Download PDF by Barry Saltzman, Renata Dmowska: Advances in Geophysics, Vol. 43

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By Barry Saltzman, Renata Dmowska

ISBN-10: 0120188430

ISBN-13: 9780120188437

This sequence presents a venue for longer stories of present advances in geophysics. Written at a degree available to graduate scholars, the articles serve to expand wisdom of varied fields and will be worthy in classes and seminars.

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Expression (63) does not contain any approximation since A is a generic function of x and to. To obtain the approximation of the classic ray theory we have to expand the amplitude vector in a series of inverse powers of to oo A(x, Xo, to) - S(to) Z Ai(x, Xo)to -i , (64) i=O where S(to) is the FT of the source time function. x0) u(x, to) = S(to)A0(x, x0) ~/J (x, x0) (65) and represents an approximation of the solution of the wave equation valid only at high frequencies, when the higher terms can be neglected in (65).

The wavefield diffracted in medium M' from interface S, separating M and M', can be described as a radiation generated by secondary sources distributed along the interface. Therefore the wavefield in P can be described as f V(P) - Vo(P) 4- Js cr(Q)G(P, Q)dQ, (58) where er(Q) is a density function of the source that represents the force of the wavefield diffracted from point Q, and G(P, Q) is the wavefield generated in P by a unit source placed in Q (it is also known as the Green function). Analogously, the diffracted wavefield in P' is f V'(P') = JsCr'(Q)G'(P ', Q)dQ, (59) where G' is the Green function of M'.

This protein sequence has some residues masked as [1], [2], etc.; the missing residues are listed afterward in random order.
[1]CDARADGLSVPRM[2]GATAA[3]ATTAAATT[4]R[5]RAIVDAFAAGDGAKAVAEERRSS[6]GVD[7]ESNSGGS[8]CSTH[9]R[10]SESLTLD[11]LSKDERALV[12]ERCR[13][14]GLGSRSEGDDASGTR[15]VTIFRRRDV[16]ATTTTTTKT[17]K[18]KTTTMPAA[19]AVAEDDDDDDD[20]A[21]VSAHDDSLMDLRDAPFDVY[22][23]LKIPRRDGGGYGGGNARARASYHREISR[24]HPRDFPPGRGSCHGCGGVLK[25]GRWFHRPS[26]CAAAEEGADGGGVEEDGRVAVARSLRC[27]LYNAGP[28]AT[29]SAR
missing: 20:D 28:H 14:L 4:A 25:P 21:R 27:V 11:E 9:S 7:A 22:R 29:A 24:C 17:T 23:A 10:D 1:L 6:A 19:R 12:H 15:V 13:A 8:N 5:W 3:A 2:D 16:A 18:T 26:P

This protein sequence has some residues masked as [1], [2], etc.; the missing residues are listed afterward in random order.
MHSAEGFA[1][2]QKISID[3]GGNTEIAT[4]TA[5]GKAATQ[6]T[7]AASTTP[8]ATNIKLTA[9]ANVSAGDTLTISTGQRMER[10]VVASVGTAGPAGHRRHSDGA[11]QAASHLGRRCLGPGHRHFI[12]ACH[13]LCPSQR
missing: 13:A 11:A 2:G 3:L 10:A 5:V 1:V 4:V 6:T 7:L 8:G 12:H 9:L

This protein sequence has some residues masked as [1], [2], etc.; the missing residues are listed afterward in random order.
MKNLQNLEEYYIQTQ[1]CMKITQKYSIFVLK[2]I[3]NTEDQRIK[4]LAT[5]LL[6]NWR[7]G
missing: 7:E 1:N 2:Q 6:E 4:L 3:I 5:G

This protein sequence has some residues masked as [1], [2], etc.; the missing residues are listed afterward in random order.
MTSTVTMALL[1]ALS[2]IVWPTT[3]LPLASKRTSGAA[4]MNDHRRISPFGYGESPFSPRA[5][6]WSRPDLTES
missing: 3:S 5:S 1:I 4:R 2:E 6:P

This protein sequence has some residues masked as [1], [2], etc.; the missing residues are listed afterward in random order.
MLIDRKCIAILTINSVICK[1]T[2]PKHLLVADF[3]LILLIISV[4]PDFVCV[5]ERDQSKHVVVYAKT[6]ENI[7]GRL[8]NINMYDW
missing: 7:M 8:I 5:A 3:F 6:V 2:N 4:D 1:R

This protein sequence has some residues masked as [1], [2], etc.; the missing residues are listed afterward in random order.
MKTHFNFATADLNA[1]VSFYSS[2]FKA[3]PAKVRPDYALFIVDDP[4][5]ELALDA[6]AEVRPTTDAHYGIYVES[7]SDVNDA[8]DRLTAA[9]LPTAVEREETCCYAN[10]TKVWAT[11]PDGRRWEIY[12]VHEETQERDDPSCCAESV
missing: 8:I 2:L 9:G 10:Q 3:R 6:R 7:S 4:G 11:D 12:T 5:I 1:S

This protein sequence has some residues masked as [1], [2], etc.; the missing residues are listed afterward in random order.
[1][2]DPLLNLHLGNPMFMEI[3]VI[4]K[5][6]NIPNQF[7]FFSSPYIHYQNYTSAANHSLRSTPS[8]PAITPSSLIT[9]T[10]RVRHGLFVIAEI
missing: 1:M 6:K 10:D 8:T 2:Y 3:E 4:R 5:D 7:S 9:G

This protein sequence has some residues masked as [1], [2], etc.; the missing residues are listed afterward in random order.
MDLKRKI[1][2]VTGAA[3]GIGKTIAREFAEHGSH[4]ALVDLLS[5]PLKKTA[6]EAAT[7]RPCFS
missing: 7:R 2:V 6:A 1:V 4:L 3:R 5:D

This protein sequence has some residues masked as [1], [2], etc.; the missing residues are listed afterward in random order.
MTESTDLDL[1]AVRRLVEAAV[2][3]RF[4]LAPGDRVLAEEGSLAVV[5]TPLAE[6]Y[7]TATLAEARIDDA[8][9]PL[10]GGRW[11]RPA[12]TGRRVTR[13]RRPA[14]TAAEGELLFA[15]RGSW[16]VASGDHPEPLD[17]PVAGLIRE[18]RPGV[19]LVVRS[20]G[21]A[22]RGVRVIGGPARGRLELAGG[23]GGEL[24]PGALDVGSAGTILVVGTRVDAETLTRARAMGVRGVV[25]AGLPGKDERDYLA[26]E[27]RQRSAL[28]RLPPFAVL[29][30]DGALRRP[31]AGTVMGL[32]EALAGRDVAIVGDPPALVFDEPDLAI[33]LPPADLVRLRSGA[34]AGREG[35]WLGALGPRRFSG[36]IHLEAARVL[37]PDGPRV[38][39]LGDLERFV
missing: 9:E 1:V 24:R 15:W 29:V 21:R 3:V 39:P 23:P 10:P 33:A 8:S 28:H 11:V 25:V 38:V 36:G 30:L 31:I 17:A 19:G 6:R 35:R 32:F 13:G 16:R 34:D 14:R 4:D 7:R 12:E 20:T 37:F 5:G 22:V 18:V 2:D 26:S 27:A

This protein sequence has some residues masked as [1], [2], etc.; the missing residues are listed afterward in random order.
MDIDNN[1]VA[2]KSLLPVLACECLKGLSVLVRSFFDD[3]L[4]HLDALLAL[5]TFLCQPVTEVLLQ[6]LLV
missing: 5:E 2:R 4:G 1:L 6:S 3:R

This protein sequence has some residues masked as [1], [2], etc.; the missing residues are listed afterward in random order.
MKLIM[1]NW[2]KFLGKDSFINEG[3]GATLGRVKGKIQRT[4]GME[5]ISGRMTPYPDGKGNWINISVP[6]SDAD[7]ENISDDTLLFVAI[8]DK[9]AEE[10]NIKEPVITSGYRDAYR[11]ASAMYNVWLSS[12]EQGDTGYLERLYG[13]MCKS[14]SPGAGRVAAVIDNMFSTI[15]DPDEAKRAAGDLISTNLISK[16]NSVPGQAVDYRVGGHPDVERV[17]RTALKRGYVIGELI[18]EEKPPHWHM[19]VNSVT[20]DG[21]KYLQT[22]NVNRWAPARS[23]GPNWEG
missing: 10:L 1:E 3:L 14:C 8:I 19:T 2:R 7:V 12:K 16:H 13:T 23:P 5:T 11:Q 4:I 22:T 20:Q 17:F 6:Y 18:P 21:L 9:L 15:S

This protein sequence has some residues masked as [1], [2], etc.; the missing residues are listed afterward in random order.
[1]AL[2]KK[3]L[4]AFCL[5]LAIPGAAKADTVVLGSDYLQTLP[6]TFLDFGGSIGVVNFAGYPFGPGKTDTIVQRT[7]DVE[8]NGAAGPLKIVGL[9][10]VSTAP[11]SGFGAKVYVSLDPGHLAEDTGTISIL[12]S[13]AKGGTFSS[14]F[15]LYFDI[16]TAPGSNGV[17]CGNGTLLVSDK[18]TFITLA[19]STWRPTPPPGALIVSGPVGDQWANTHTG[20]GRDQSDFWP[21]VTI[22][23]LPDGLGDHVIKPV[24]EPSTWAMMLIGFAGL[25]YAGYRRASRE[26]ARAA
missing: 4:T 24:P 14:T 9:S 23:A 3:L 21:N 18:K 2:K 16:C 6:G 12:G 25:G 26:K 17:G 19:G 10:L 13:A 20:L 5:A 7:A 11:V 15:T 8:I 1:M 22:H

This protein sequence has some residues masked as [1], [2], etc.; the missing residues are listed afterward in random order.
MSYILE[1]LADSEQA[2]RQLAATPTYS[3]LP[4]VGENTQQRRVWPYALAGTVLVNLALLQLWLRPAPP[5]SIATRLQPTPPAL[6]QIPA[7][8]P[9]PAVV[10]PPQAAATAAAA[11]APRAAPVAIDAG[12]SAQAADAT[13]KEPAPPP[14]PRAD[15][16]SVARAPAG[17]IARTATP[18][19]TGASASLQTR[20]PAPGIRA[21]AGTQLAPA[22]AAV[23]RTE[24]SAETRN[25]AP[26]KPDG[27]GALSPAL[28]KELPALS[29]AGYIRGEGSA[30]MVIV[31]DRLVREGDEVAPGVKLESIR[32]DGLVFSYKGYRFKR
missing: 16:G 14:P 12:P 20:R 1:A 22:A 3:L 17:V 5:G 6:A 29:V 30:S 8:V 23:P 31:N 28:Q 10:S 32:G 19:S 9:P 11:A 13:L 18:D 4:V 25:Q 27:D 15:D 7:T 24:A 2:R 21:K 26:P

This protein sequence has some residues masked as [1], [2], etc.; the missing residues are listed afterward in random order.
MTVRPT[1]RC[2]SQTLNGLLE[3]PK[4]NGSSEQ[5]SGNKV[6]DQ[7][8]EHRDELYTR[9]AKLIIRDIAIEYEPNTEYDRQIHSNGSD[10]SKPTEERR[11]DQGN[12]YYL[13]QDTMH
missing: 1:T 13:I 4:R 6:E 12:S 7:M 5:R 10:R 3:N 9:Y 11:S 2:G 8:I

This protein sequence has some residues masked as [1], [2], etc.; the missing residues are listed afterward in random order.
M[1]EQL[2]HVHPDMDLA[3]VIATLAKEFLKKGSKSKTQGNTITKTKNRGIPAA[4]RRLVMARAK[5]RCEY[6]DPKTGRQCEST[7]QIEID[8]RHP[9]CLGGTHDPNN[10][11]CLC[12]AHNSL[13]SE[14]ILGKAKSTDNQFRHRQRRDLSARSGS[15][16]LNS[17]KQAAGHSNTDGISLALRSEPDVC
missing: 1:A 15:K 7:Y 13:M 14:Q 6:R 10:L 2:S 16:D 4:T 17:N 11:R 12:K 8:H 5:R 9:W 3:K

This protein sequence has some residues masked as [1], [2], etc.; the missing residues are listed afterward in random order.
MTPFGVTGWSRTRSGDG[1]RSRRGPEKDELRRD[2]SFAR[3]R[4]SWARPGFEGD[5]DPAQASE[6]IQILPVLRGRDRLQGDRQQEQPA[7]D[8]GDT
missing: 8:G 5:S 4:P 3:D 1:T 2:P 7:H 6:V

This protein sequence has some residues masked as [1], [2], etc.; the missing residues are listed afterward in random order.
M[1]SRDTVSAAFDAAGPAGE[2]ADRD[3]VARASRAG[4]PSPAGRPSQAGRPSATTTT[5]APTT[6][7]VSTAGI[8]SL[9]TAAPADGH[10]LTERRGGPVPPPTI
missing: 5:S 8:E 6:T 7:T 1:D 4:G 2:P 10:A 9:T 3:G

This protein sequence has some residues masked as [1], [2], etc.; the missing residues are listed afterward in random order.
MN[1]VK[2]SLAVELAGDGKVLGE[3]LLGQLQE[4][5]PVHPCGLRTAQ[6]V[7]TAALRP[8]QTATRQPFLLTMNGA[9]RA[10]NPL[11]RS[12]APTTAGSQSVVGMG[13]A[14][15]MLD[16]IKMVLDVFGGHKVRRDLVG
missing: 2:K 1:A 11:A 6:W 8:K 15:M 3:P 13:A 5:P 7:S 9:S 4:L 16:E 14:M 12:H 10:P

5, surface waves (fundamental and first few higher modes) represent the longest and strongest portion of a seismic signal generated from an earthquake. These waves constitute the dominant part of the seismogram and thus supply the data with the most favorable signal/noise ratio. , 1998), and for seismic hazard studies, with engineering implications (see Sect. 5). Surface waves cannot be modelled easily with methods based on ray theory, because of computational problems: it is not a theoretical limitation but a practical one.

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Advances in Geophysics, Vol. 43 by Barry Saltzman, Renata Dmowska


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